(I don't know which major cities in the south would have terrific private schools.)

The reason why you can have fantastic private schools in these places is that you have quite a few people with Ph.Ds from local universities who don't want to take jobs in the heartland or in the south. So they take jobs in private schools.

Our friends from La Jolla, both college professors, pulled their son out of public school & put him in private school.

The private school was so bad they brought him back to public school.

They said the Catholic schools there weren't good, either -- and I know for a fact that LA has several superb Catholic high schools.

As far as we can tell, private school quality is heavily dependent on having a rich supply of highly educated people to hire.

One more thing: I've looked at the faculty lists of all the schools around here and routinely the one subject where you see ed school degrees is math.

That makes sense.

A person with a Ph.D. in math or a math-related field is probably more employable here in the NY area than a person with a Ph.D. in history or literature.

Catherine Johnson said...

I also believe that the closer you are to Columbia Teachers College the worse off you are.

Obviously we're close; we're right next door; we hire from there.

Just hired a "specialist" in "balanced literacy" from Columbia!

Woo hoo!

I assume that California is next-closest to CTC.

Anonymous said...

Steve,

My son did Science Olympiad last year and really enjoyed it. He medaled at state and got to go the the University for the competition, but even if he hadn't, I think he learned a lot of science that year. The competitions have some academic contests, as well as building and racing stuff.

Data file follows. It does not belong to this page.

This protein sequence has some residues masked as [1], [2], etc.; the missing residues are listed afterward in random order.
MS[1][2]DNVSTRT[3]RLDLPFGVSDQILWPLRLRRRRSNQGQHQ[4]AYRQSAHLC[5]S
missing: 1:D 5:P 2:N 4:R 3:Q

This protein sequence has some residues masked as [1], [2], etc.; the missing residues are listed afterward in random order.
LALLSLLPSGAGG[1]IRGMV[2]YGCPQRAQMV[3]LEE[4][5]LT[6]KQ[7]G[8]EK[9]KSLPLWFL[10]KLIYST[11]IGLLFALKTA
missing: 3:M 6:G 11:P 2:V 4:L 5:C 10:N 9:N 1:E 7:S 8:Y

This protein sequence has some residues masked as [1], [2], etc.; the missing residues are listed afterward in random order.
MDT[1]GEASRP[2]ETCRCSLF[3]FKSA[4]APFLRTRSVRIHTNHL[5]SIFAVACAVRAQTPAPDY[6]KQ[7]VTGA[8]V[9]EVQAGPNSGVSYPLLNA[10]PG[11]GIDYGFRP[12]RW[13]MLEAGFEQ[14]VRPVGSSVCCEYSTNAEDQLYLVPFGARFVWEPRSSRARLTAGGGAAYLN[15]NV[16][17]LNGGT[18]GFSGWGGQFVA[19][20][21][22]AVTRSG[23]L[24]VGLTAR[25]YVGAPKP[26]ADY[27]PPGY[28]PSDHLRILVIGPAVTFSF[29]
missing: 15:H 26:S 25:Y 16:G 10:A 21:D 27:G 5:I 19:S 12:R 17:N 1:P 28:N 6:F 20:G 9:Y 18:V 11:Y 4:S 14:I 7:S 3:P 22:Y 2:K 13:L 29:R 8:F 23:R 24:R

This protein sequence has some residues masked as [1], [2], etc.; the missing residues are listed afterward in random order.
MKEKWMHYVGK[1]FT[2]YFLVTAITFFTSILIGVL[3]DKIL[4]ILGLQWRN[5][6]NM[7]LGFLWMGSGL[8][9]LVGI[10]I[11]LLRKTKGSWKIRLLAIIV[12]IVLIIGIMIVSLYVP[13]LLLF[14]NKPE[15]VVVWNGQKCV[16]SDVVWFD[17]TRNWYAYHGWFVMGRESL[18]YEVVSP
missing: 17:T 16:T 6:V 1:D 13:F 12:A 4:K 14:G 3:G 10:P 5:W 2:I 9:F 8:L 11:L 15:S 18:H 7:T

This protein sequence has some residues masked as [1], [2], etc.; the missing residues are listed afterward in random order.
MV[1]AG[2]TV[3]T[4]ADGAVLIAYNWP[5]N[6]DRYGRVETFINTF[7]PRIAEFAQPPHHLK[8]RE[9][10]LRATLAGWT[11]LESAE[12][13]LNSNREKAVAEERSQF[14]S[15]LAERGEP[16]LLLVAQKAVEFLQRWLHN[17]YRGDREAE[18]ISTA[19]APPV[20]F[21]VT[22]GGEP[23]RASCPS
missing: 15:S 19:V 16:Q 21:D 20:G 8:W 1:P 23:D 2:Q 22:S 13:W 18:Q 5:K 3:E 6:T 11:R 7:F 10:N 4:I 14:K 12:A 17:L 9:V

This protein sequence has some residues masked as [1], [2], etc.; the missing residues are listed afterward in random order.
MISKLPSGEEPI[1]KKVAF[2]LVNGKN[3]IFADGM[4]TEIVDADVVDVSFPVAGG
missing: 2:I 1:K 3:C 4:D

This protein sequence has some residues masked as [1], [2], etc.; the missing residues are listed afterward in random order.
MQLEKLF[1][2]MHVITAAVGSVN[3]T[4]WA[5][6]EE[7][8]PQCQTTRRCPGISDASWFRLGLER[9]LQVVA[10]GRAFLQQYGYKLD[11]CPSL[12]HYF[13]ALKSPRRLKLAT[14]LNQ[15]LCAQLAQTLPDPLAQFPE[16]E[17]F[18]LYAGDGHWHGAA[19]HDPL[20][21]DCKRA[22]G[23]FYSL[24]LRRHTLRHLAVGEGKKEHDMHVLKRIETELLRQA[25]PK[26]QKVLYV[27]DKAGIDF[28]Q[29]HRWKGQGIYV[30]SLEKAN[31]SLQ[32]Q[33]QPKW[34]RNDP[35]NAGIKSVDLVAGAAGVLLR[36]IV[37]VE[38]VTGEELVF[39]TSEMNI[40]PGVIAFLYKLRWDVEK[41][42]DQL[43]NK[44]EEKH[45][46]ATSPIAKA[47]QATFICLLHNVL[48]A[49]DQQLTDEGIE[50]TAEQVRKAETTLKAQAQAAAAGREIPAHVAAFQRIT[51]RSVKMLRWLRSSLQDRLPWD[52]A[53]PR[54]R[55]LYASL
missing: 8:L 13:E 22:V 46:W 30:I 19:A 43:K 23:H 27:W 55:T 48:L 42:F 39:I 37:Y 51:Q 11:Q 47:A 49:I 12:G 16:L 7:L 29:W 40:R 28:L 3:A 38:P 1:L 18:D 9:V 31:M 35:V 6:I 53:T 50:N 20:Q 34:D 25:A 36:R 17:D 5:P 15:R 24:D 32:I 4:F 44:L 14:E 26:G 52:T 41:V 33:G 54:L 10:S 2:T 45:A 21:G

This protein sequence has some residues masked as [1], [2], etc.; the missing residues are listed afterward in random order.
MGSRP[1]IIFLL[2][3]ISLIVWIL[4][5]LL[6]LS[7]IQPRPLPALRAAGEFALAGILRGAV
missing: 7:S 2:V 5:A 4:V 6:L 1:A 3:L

I wasn't in on the day to day workings, but he had to meet for "academic" practice once a week and then another day for "building" stuff. I just think the hands-on quality along with the competition was a good thing.

I did notice at region and state that the killer schools also had math teams. He got to see how others approached what he had been working on all year and he found that exciting.

They have some fun contests around building things including a catapult. One of my son's was a balloon racer. There are a couple of other racing type contests.

One of the academic tests was called "Metric Mastery" or something like that. I only remember that because he was picked to be in that. He probably was in that because of his processing speed. I still am not totally sure what he did, but he did well. I think one of the websites goes into all of the events.

He never complained about going in the morning or staying in the afternoon, so he must have found it interesting and/or challenging or I would have heard about it.

SusanS

KathyIggy said...

I couldn't get the link to format properly on here, but available when you search "Google Books" is a 2004 book called "Catholic Schools Then and Now." Especially of interest to me is Ch. 9 (Just Teaching-the Meat and Potatoes Method) all about my alma mater, St. Matthias Grade School in Milwaukee where it appears things haven't changed since the 1970's when I attended (or even the 50's). One quote, "Teachers don't indulge much in educational theories such as inquiry based learning, constructivism, multiple intelligences. They just teach."

Catherine Johnson said...

Hi Kathy!

Thanks so much for the reference -- I'm going to order that right away.

SteveH said...